1968, when I was in seventh grade, was when I first became interested in politics. It was a tumultuous year. In January, the Tet offensive shook the US narrative of a steady slog toward victory in Vietnam. By March 31, President Lyndon Johnson had decided not to run for re-election, his Presidency broken by Vietnam and civil unrest. Just 4 days later, Dr. Martin Luther King, jr. was assassinated, and American cities exploded in riots.
I wasn’t in America; I was an American child living in Europe. I was an ardent Humphrey supporter; my friend, David C., was for Robert Kennedy. I still felt, at the time, that the cause the US was fighting for in Vietnam was a good one, and that Kennedy was too defeatist. (I’m not sure where that came from; to the best of my recollection, my parents were far more skeptical of the war than I was.)
On the morning of June 5, I got to school and found David in the hall listening to a transistor radio. “Kennedy’s been shot,” he said. For a seventh grader, just becoming aware of current events, it seemed that politics was one long series of assassinations.
Kennedy’s life hung by a thread during that school day. We had English class in the early afternoon, but our teacher, Miss W. was out, so the Physical Education teacher, Mr. B., substituted for her. Mr. B. was bluff, calm, amiable, but quietly authoritative: the kind of personality that the best coaches and police officers have.
At some point during the class, some of us must have been horsing around a little — I don’t remember what we were doing, exactly, only that it wasn’t a big deal. But Mr. B. snapped, which I had never seen him do: he shouted at us, told us to sit down and be quiet. Then he said, almost to himself, “I’m upset enough about what’s happening in my damned country, I just don’t need this.” His use of the word “damned” was as striking as his outburst — striking enough that I remember it nearly half a century later.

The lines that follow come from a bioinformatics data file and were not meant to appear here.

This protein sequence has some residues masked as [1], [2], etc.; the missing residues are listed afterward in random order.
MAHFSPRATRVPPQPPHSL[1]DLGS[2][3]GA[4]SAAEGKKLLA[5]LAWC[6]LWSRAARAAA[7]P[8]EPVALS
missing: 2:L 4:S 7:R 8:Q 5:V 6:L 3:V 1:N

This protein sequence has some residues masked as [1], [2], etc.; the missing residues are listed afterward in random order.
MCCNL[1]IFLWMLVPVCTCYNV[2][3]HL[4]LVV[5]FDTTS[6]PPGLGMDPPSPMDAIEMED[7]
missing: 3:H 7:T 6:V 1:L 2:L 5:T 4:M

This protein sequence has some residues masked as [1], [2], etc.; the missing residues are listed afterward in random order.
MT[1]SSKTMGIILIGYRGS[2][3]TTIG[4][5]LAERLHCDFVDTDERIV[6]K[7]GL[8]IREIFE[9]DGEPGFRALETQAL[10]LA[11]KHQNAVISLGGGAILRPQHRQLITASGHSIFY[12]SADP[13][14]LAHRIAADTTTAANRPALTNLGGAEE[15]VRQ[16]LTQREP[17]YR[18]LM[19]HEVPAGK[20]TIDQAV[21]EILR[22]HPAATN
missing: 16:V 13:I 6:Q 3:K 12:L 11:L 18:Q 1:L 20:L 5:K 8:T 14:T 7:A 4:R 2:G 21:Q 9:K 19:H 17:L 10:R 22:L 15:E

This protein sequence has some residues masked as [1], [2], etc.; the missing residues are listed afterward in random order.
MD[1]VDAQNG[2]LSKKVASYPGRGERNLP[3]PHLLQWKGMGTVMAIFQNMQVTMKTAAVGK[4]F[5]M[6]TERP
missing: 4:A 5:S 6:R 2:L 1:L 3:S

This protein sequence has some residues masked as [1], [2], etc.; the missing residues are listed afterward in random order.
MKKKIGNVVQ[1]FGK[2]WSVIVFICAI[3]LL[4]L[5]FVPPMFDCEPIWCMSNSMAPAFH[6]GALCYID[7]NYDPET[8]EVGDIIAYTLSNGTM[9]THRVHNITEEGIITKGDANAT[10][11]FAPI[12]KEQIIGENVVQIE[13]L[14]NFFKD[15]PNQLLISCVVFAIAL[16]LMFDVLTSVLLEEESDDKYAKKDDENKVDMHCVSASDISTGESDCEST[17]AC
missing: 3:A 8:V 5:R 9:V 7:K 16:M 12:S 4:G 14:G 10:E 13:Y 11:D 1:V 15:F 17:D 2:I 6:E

Democracies are fragile, and ours keeps being bent, in one way or another, by events and by our most fervent disagreements. Sometimes it seems it is getting bent beyond repair, but it keeps snapping back. You could say it broke during the Civil War, but somehow, after killing over 2% of our own population, we patched things up, however messily, and carried on. At other times, even after horrendous missteps, we have found our more level-headed selves and returned to the uneasy business of getting along. During the seven years after Mr. B.’s outburst, we endured a Democratic convention of tear gas and riots; saw Richard Nixon elected, then re-elected, then resign in the face of overwhelming scandal; and withdrew from Vietnam. Yet by 1976, traveling around the country, as I did, it was clear that the war at home was over. Disagreements didn’t end, of course, but as a nation, we were at least back on speaking terms with each other.
We’re being bent again now. A sizable minority among us is enraged at our current state: some because their times are genuinely hard, and some, bafflingly, because they think there must be easier answers for a complex, changing world. Through a fluke of electoral politics, that sizable minority has chosen our next President: a shallow, compulsive liar with a thin skin, an admiration for dictators and an intolerance of dissent, who has gained power by fanning the most divisive sentiments we harbor.
I’d like to believe that this is just a phase we’re going through, that this flirtation with authoritarianism will pass, that we will find our own cooler heads, eventually, and show the world that we still know how to make democracy work.
But the world changes, and so do we, as a people. Just because we’ve survived every bend until now doesn’t mean we won’t break this time. Once again, we find ourselves at the abyss. Let’s hope that, as we have before, we find it in ourselves to take a deep breath, step back, and allow the American experiment to endure.